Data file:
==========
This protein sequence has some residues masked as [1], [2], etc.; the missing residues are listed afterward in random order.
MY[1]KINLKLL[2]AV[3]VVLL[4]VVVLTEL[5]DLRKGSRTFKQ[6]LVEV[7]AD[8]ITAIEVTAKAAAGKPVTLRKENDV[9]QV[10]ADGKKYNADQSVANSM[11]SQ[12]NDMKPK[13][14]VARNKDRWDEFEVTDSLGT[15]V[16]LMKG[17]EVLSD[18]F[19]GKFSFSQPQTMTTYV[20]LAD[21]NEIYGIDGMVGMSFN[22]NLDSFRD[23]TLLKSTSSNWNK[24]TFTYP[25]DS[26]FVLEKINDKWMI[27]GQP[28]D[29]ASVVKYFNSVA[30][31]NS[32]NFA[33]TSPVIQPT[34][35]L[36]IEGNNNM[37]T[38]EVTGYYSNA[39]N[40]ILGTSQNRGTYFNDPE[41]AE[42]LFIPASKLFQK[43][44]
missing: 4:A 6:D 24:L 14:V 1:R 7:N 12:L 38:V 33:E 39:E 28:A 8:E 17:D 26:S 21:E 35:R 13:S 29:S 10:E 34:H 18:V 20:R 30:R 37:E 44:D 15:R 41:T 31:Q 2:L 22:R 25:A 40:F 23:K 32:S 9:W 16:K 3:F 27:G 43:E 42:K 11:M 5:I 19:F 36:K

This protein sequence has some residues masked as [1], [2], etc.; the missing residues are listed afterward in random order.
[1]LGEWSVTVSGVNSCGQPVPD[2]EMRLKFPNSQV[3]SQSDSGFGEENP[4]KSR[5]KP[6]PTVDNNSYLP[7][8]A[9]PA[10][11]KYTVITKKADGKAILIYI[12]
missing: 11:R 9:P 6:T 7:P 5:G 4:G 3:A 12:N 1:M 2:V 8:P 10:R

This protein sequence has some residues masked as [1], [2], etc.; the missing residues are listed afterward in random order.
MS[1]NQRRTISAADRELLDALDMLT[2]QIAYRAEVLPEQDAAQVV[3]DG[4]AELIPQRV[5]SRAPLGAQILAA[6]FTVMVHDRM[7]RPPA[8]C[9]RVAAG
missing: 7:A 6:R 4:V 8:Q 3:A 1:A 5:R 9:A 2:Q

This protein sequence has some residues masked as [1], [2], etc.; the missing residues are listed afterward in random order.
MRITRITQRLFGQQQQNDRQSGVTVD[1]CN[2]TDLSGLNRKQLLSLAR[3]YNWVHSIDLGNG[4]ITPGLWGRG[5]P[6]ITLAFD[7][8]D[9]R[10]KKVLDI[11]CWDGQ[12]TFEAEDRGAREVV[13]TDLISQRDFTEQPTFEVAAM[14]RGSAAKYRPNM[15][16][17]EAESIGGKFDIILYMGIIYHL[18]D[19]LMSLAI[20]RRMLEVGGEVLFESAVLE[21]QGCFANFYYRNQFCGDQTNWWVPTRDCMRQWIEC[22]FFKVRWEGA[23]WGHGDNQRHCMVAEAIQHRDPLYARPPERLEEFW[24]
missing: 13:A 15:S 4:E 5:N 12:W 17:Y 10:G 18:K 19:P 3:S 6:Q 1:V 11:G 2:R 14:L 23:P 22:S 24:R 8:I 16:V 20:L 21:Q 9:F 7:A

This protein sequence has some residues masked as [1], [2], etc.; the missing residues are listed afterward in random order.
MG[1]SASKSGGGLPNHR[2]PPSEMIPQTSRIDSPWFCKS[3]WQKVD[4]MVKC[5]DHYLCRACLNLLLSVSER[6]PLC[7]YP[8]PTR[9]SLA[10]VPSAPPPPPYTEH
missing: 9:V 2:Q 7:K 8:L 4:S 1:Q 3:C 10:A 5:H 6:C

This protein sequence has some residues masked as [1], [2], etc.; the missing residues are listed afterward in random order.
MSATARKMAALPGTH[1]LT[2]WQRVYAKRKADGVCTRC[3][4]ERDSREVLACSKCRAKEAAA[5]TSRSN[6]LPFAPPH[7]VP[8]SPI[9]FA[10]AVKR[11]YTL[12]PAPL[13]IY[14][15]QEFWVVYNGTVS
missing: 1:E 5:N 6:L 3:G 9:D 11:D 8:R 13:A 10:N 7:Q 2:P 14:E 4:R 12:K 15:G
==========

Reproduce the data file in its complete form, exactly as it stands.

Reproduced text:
This protein sequence has some residues masked as [1], [2], etc.; the missing residues are listed afterward in random order.
MY[1]KINLKLL[2]AV[3]VVLL[4]VVVLTEL[5]DLRKGSRTFKQ[6]LVEV[7]AD[8]ITAIEVTAKAAAGKPVTLRKENDV[9]QV[10]ADGKKYNADQSVANSM[11]SQ[12]NDMKPK[13][14]VARNKDRWDEFEVTDSLGT[15]V[16]LMKG[17]EVLSD[18]F[19]GKFSFSQPQTMTTYV[20]LAD[21]NEIYGIDGMVGMSFN[22]NLDSFRD[23]TLLKSTSSNWNK[24]TFTYP[25]DS[26]FVLEKINDKWMI[27]GQP[28]D[29]ASVVKYFNSVA[30][31]NS[32]NFA[33]TSPVIQPT[34][35]L[36]IEGNNNM[37]T[38]EVTGYYSNA[39]N[40]ILGTSQNRGTYFNDPE[41]AE[42]LFIPASKLFQK[43][44]
missing: 4:A 6:D 24:L 14:V 1:R 7:N 12:L 38:V 33:E 39:E 28:A 8:E 17:D 26:S 21:E 35:R 13:S 29:S 10:E 34:H 18:V 20:R 30:R 37:E 44:D 15:R 41:T 31:Q 2:L 22:R 25:A 40:F 23:K 32:S 9:W 16:K 3:F 27:G 43:E 42:K 11:M 5:I 19:F 36:K

This protein sequence has some residues masked as [1], [2], etc.; the missing residues are listed afterward in random order.
[1]LGEWSVTVSGVNSCGQPVPD[2]EMRLKFPNSQV[3]SQSDSGFGEENP[4]KSR[5]KP[6]PTVDNNSYLP[7][8]A[9]PA[10][11]KYTVITKKADGKAILIYI[12]
missing: 11:R 9:P 6:T 7:P 5:G 4:G 3:A 12:N 1:M 2:V 8:P 10:R

This protein sequence has some residues masked as [1], [2], etc.; the missing residues are listed afterward in random order.
MS[1]NQRRTISAADRELLDALDMLT[2]QIAYRAEVLPEQDAAQVV[3]DG[4]AELIPQRV[5]SRAPLGAQILAA[6]FTVMVHDRM[7]RPPA[8]C[9]RVAAG
missing: 7:A 6:R 4:V 8:Q 3:A 1:A 5:R 9:A 2:Q

This protein sequence has some residues masked as [1], [2], etc.; the missing residues are listed afterward in random order.
MRITRITQRLFGQQQQNDRQSGVTVD[1]CN[2]TDLSGLNRKQLLSLAR[3]YNWVHSIDLGNG[4]ITPGLWGRG[5]P[6]ITLAFD[7][8]D[9]R[10]KKVLDI[11]CWDGQ[12]TFEAEDRGAREVV[13]TDLISQRDFTEQPTFEVAAM[14]RGSAAKYRPNM[15][16][17]EAESIGGKFDIILYMGIIYHL[18]D[19]LMSLAI[20]RRMLEVGGEVLFESAVLE[21]QGCFANFYYRNQFCGDQTNWWVPTRDCMRQWIEC[22]FFKVRWEGA[23]WGHGDNQRHCMVAEAIQHRDPLYARPPERLEEFW[24]
missing: 13:A 15:S 4:E 5:N 12:W 17:Y 10:G 18:K 19:P 3:S 6:Q 1:V 11:G 2:R 14:L 23:P 22:S 24:R 8:I 16:V 20:L 21:Q 9:F 7:A

This protein sequence has some residues masked as [1], [2], etc.; the missing residues are listed afterward in random order.
MG[1]SASKSGGGLPNHR[2]PPSEMIPQTSRIDSPWFCKS[3]WQKVD[4]MVKC[5]DHYLCRACLNLLLSVSER[6]PLC[7]YP[8]PTR[9]SLA[10]VPSAPPPPPYTEH
missing: 9:V 2:Q 7:K 8:L 4:S 1:Q 3:C 10:A 5:H 6:C

This protein sequence has some residues masked as [1], [2], etc.; the missing residues are listed afterward in random order.
MSATARKMAALPGTH[1]LT[2]WQRVYAKRKADGVCTRC[3][4]ERDSREVLACSKCRAKEAAA[5]TSRSN[6]LPFAPPH[7]VP[8]SPI[9]FA[10]AVKR[11]YTL[12]PAPL[13]IY[14][15]QEFWVVYNGTVS
missing: 1:E 5:N 6:L 3:G 9:D 11:D 8:R 13:A 10:N 7:Q 2:P 14:E 4:R 12:K 15:G